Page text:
Pope Francis also encouraged the bishops to be pastors, in a real sense, spending time with their faithful “not just at confirmations and on the big feast days,” he said. The Holy Father said, “The people have a nose for the deep reality of the Church, and that is that where the bishop is, there is the Church.”

The pope’s words were “profoundly pastoral, profoundly theological and ecclesial – a sense of church” – as well as obviously flowing from a deep spirituality, Bishop Flores said.

On migration, Bishop Flores said Pope Francis was clearly knowledgeable about and grateful for the decades of work the Catholic Church in the United States has done to welcome migrants and refugees and was encouraging of what the bishops are doing now, especially to speak of “the dignity of the immigrant and the just treatment” of them.

Cardinal DiNardo said the conversation also touched on the fact that “some people think when you deal with those issues that’s not church teaching, you know, that’s politics.”

Pope Francis, he said, encouraged the bishops to spend time reflecting on and sharing with their people the difference between “politics as ideology and Catholic social teaching, which stresses the human person and how we are always called to be at their behest.”

“We need to be voices for the immigrants” who do not have a voice, “pushed as they are by many different sides,” Cardinal DiNardo said. The question of migration policy is complicated, but Christians must come down on the side of “the poor and those who are in need. The immigrants, at one point he mentioned, they really represent to us the face of Christ suffering. The suffering Jesus.”

Bishop Burns was among the Texas bishops who voiced their opposition to Gov. Greg Abbott’s announcement that the state would no longer resettle refugees.

The Church as a mother takes care of people in need, he said. “And while every country has a right to protect its border, every person has a right to a better life.”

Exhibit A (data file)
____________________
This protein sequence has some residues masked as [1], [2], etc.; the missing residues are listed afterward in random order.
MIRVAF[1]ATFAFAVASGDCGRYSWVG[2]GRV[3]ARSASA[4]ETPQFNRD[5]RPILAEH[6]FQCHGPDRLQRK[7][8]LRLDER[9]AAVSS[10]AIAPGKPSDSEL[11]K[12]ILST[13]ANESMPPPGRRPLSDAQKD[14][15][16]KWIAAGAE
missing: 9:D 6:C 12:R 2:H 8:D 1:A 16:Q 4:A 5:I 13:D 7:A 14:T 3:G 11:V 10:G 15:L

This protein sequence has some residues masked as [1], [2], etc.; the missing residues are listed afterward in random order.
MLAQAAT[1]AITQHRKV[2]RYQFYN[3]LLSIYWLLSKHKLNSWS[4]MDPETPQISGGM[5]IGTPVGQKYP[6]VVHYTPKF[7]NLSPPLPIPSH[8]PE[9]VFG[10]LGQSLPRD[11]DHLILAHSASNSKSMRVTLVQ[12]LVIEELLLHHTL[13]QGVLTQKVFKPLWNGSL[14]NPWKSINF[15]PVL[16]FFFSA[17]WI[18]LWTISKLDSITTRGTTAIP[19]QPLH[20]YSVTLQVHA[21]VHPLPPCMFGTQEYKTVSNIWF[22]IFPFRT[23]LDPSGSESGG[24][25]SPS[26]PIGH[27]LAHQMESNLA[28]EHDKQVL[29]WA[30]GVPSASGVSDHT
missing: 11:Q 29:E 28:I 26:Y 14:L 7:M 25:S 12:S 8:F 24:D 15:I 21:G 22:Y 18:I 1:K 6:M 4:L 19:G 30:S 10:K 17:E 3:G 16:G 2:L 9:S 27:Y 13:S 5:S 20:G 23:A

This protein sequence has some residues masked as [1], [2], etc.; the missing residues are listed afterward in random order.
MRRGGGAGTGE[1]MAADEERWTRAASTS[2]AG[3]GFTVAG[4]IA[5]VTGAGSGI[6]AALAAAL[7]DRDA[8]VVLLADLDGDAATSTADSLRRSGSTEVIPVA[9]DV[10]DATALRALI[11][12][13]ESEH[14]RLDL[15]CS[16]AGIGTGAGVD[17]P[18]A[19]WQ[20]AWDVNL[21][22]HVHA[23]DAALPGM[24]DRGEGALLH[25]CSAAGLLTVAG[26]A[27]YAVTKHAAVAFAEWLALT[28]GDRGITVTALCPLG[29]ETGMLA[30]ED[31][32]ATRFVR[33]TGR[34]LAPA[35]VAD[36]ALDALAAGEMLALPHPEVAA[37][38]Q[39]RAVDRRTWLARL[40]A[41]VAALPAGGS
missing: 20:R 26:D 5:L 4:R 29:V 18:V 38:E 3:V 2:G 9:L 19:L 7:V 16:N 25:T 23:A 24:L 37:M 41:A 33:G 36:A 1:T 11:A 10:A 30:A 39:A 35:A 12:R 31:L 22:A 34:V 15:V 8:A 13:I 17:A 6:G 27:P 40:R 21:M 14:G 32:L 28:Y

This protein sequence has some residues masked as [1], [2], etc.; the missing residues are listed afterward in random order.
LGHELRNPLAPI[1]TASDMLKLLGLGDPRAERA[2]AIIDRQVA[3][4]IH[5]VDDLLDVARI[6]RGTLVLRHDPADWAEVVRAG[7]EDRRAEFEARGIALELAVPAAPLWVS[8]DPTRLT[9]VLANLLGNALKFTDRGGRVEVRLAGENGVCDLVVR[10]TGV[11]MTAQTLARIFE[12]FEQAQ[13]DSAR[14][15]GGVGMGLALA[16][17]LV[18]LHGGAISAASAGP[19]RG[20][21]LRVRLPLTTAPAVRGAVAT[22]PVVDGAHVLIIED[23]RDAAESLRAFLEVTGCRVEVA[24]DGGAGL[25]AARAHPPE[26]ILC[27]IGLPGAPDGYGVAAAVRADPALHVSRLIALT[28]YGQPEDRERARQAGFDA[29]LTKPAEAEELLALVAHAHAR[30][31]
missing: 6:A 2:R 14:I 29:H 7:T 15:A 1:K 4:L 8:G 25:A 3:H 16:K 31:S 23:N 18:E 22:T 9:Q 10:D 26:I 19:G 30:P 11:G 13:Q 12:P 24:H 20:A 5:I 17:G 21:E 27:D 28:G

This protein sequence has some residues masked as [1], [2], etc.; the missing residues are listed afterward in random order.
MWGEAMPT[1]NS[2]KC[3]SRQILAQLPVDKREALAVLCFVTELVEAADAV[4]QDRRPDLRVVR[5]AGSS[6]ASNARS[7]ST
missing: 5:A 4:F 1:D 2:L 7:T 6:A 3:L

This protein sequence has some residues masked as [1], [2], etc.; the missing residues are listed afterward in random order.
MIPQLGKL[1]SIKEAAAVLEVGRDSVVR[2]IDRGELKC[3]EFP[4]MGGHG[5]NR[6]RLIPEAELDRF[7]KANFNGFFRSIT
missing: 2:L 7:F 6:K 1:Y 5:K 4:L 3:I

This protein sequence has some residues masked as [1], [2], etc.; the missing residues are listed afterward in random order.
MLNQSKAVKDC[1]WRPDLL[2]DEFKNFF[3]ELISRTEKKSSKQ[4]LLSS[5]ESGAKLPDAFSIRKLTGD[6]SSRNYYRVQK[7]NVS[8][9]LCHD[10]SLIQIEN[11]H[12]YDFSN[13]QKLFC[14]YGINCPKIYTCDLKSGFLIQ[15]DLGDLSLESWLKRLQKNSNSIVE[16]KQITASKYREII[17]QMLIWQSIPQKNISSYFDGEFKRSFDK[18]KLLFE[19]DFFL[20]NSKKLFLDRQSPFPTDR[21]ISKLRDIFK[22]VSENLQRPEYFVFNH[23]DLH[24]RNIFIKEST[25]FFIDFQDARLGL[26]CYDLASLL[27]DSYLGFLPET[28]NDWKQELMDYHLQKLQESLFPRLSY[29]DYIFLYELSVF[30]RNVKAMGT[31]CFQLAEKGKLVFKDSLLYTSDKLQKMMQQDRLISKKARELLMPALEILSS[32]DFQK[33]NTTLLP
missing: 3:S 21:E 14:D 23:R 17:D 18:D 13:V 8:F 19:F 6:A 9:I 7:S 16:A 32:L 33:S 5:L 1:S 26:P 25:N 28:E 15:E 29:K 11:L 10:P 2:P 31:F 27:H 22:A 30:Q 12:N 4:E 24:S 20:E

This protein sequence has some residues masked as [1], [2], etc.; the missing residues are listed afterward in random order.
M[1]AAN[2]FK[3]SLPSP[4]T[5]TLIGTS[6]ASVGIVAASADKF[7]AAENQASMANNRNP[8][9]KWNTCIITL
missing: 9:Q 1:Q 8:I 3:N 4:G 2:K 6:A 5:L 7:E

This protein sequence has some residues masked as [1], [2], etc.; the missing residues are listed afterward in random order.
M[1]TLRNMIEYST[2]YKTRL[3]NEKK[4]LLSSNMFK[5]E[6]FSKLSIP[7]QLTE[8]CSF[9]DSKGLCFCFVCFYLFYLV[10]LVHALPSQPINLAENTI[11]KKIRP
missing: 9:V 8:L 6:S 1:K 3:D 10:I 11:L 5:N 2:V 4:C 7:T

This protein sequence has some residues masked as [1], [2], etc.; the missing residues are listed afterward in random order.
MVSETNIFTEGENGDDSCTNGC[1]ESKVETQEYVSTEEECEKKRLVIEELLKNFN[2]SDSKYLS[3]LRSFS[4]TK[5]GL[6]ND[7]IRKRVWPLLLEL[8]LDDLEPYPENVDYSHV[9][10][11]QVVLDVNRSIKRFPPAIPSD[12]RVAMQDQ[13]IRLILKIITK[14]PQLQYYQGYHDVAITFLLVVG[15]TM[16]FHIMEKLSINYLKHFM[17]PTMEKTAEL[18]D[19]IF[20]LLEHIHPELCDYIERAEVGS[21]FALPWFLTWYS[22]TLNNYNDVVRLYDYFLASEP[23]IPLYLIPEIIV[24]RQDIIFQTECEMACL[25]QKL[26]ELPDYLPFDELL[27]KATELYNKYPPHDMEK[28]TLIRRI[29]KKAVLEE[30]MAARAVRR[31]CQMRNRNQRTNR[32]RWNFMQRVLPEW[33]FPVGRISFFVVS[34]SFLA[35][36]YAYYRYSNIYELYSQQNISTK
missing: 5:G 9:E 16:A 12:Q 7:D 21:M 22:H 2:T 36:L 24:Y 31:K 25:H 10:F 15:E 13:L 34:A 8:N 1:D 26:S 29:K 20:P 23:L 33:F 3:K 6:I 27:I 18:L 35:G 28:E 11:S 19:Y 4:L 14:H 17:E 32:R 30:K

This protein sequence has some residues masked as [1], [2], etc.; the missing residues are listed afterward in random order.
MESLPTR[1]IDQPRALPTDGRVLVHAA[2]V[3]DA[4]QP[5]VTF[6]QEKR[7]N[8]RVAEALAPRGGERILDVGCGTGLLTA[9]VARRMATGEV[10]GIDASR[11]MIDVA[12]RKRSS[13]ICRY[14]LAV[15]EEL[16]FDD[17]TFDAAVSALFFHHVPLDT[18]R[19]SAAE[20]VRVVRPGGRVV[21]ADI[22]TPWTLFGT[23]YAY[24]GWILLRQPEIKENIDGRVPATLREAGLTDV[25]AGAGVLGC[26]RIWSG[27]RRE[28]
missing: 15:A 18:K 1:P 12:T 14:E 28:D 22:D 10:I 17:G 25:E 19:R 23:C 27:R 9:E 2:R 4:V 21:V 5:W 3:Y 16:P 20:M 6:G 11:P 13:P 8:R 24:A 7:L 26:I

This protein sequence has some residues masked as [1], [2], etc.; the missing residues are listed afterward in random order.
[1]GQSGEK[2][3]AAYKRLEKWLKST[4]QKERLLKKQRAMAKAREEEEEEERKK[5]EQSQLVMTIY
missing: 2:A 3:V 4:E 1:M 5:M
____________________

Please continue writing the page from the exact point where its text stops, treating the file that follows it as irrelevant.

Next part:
What really is needed, he said, is immigration reform. “It’s taking all too long.”

Contributing to this story were Cindy Wooden, Carol Glatz and Junno Arocho Esteves.

3 thoughts on “Pope Urges Bishops to Teach Discernment, Including on Political Issues

  1. This article and the items discussed it are a terrible hypocrisy. Yes migrants have a right to respect, the number of these people pales minutely on the policy of abortion. In the US nearly a million babies are murdered in the womb and in such places, post natal abortions are legally. This is infanticide and murder, but do the Bishop or the Pope discuss this issue or place any priority on it? This is a classic case of Bishops fawning over each other for the Pope’s approval, and despite all that the critics may say about social, whilst there there some deviant site out the, there are many who have dedicated themselves to keep this travesty of justice in the public forum. Amy Pope wishing to cultivate in discernment would educate from the pulpit, and what of gay issues that are being thrust upon us. Why has no one the courage just to stand up and say that it is wrong. If you can talk about the abuse crisis, then the gay crisis should not be far behind; chastity is the only option for either group of people, especially pastors, who’s lives should lead by shining examples of pastors in our communities. The clergy should intervene at any possible opportunity to teach the faithful from a moral and ethical point of view where it stands opposed to politics. Who represents the voices of aborted children who have no one to stand up for themselves? This article of the meeting is desperately biased in conformity with the views it expresses as being in line with with not wishing to speak out, or being been seen to speak out about issues where the Vatican, and this pope, who is more political than theological in behavior, has overstepped the line of his papal oath to safeguard unfettered, the dogmatic teaching on faith and morals as handed down throughout the most difficult times of our church’s history.It is breathtaking in it’s sheer disregard of what, the church, yes OUR church should stand and fight for, the widow, the orphan, and the abandoned, for this is the way we treat the dignity shown to the unborn. Is it little wonder that the rapid decline in the numbers of the practicing faithful have declined steadily over the last 60 years, and to the obvious reasons that one can conclude from this?
    Given the bias of the article and the criticisms I raise with it, I would be most surprised to see it actually make the blog page.